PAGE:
Last Saturday night, at the demonstration in Jerusalem, I looked around and I saw a red river flowing in the streets. There were thousands of people there, people who haven’t raised their voices for years, people who had lost all hope for change, people who had closed themselves off inside their troubles and despair.
It wasn’t easy for them to join the rhythmic shouts of the young people with the speakers. Maybe it was the embarrassment of someone who isn’t used to raising a voice in public, a person who is afraid to shout out loud and even more afraid to shout out as part of a large group. For a few moments I felt that we, the marchers, looked at ourselves with a fair degree of wonder and some uncertainty, not entirely sure of ourselves, or in what is bubbling up from within us: are we really “the masses,” an angry mob, fists in the air, like we saw recently during demonstrations in Tunis, Egypt, Syria and Greece? Do we really want to be that kind of mob? Do we really mean what we’ve been shouting rhythmically, “R-E-V-O-L-U-T-I-O-N”? And what will happen if we are “too successful,” and the fragile bands of this country start to crack? And what if this protest and the heat turns into anarchy?
But after a few steps something happens, gets into the blood. The rhythm, the movement, the togetherness. Not a threatening, faceless “unity,” but rather unity-not-unison, mosaic-like and messy, like a family, with a strong feeling of—here we are, doing the right thing. And then the shock comes—where were we up to now? How did we let this happen?
How could we have made peace with the fact that the government we elected has turned out healthcare and our children’s education into luxuries? How could we not have shouted and screamed when the Finance Ministry crushed the social workers, and before them—the disabled, the Holocaust survivors, the elderly and the retirees? How, for years, could we have pushed the hungry and the poor to soup kitchens and to charitable organizations for a life of humiliation, how could we have abandoned foreign workers to the people hunting and chasing them? How could we have abandoned them to trafficking in workers and women? How could we have made peace with the destructive displays of privatization while at the same time breaking down everything that was important to us—solidarity, responsibility, mutual assistance and a feeling of being connected to another nation?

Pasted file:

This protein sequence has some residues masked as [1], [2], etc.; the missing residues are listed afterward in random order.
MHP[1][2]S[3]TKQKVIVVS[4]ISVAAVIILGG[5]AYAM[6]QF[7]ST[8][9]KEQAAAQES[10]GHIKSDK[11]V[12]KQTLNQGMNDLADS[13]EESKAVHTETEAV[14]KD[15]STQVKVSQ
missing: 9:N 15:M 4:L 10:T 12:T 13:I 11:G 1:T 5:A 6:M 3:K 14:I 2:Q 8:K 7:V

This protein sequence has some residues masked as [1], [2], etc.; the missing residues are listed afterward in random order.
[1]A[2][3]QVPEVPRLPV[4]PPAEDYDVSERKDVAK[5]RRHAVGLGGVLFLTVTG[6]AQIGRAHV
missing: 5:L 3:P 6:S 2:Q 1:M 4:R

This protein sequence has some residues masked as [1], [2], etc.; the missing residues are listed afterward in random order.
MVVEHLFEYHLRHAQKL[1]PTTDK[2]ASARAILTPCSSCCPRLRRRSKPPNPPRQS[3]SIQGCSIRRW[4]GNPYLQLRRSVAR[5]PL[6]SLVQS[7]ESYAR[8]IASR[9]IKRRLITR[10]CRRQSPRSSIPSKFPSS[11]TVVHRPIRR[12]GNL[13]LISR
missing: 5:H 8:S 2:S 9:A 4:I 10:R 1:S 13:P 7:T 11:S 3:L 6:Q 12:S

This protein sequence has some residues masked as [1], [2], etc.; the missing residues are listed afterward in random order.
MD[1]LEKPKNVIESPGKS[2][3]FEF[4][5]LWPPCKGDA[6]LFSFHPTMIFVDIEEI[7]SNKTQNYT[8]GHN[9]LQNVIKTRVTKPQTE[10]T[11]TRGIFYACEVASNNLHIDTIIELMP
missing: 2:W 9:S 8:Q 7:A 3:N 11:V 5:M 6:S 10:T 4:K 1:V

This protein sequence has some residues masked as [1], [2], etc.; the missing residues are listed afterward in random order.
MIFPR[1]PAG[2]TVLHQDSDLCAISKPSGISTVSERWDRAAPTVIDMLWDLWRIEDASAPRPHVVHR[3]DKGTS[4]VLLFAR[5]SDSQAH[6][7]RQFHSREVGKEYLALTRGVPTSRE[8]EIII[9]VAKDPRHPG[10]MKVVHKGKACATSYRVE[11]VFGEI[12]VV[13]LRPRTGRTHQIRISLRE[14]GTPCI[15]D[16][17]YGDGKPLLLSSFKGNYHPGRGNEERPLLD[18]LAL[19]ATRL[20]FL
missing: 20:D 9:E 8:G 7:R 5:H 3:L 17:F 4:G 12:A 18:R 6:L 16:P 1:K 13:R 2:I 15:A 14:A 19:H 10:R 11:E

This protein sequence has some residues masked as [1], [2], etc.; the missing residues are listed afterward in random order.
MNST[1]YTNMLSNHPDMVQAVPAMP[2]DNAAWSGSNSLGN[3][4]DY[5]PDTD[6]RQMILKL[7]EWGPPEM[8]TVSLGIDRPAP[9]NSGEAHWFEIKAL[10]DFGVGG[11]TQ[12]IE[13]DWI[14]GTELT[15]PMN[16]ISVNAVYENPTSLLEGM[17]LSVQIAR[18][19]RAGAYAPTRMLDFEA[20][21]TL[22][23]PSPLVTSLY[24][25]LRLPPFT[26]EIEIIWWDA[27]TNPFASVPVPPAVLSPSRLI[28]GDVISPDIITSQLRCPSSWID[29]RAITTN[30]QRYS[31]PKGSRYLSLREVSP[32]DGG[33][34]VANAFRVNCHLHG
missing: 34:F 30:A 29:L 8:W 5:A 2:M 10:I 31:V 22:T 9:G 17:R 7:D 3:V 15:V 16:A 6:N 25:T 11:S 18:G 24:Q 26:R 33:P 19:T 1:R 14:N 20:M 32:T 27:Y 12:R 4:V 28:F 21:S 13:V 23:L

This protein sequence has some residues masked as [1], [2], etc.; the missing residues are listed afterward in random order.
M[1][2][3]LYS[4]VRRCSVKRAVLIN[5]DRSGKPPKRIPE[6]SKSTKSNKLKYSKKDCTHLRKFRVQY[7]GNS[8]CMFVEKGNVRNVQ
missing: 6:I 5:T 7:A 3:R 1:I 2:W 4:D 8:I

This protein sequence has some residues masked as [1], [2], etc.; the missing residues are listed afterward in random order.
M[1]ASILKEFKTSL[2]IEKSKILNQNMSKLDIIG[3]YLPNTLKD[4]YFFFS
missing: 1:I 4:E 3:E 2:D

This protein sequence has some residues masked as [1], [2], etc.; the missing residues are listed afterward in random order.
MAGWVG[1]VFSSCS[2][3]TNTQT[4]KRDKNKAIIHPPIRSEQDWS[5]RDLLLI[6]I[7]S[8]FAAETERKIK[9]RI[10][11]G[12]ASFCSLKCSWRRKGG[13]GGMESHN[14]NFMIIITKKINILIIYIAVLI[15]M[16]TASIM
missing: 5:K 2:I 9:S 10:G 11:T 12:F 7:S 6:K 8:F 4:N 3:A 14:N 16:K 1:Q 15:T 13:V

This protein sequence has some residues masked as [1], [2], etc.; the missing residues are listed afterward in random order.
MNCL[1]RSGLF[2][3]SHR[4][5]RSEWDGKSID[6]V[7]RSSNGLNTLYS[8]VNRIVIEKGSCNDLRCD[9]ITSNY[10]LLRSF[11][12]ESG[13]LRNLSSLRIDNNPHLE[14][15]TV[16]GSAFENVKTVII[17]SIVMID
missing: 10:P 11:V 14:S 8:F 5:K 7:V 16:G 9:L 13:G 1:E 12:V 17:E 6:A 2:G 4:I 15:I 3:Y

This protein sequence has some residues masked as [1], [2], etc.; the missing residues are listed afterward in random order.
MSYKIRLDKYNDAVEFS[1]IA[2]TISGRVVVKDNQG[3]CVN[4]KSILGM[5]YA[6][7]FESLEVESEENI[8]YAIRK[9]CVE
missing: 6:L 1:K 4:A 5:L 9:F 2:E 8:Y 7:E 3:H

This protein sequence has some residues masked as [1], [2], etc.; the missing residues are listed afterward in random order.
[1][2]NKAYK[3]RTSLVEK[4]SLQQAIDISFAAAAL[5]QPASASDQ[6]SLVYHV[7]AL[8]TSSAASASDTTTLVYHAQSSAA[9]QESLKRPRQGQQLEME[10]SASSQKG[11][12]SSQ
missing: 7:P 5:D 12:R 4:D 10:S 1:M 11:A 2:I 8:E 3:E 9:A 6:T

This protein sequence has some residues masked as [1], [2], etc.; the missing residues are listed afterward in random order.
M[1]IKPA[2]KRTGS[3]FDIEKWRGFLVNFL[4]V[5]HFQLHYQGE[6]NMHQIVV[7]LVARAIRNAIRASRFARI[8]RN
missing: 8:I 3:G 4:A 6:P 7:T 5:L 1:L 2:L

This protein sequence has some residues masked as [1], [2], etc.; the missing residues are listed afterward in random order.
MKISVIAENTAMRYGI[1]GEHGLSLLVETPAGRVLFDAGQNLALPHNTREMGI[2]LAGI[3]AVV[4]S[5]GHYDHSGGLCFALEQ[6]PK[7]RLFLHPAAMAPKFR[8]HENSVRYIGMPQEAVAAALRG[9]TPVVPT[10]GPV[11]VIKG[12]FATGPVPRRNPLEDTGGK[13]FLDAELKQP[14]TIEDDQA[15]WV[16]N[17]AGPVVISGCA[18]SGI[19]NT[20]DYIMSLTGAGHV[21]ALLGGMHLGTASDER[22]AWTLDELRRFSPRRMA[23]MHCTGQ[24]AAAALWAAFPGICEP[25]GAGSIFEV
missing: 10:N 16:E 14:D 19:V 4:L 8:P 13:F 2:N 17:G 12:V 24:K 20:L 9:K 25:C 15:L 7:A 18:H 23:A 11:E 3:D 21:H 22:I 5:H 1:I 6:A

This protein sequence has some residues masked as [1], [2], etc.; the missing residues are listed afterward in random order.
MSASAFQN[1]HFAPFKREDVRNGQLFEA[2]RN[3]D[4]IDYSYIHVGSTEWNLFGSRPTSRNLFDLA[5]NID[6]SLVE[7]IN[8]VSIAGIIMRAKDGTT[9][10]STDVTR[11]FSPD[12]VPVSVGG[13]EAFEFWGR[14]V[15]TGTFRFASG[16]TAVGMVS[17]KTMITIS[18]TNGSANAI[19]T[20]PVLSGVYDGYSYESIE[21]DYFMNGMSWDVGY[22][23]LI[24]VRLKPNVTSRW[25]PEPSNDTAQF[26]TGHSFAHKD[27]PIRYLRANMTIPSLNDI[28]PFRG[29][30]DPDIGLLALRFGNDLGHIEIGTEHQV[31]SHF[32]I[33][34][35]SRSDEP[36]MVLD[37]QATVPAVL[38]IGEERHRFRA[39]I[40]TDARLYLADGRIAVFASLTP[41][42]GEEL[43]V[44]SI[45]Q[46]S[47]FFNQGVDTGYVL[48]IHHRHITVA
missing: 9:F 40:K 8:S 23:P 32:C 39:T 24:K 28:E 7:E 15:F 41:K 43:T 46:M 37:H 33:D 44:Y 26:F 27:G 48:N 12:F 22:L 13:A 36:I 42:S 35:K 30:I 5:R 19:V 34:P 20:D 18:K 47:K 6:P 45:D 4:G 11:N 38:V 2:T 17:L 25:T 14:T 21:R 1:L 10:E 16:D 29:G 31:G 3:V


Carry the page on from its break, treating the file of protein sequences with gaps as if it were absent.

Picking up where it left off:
It is well known that there were many reasons for this apathy, but the deep split surrounding the question of the occupation, in my view, is the thing that disrupted more than anything the control and warning systems in Israeli society. Our evil and diseased qualities as a society rose to the surface, and we—perhaps because of our fear to stand, eyes wide open, opposite the full reality of our lives—we enthusiastically dedicated ourselves to all kinds of people who would dull our senses, who would cause us to suppress the reality. Sometimes we looked at ourselves: some of us really liked what we saw; some of us were appalled. But even those who were appalled said, “well, that’s the way it is.” They called it “the situation,” as if it were fate or a heavenly decree. In addition, we allowed commercial television to fill up our collective consciousness and to dictate for us the terms of our fights for survival and predation, to split us apart from one another and to denigrate anyone weaker than us or different and “not pretty” and not rich. It has been many years since we have spoken to one another, and certainly many years since we have listened, because how—in this atmosphere of “catch what you can”—can we do it without trampling one another, without violence. Isn’t this what they’re telling and showing us, in every possible way—that it’s every man for himself?
And the more we exhausted ourselves with unending denials, so we have become better fodder for control and manipulation and stupidity, victims of a subtle and effective “divide and conquer.” And thus, from money to money, from money to power, and to the press, our dealings with critical questions took a dive and became questions like “who loves this country and who hates it,” “who is faithful to it and who is a traitor,” who is a “good Jew” and who has “forgotten that he is Jewish.” Every rational discussion has been buried in a thick dough of kitsch and sentimentalism, the kitsch of patriotism and nationalism, the kitsch of self-righteousness and of victimhood, and slowly the ability to analyze soberly what is going on here became blocked, and at the end of the day Israel finds itself acting and behaving—towards its own citizens —in complete contrast to the values and the world view that were once its very soul and its inimitability.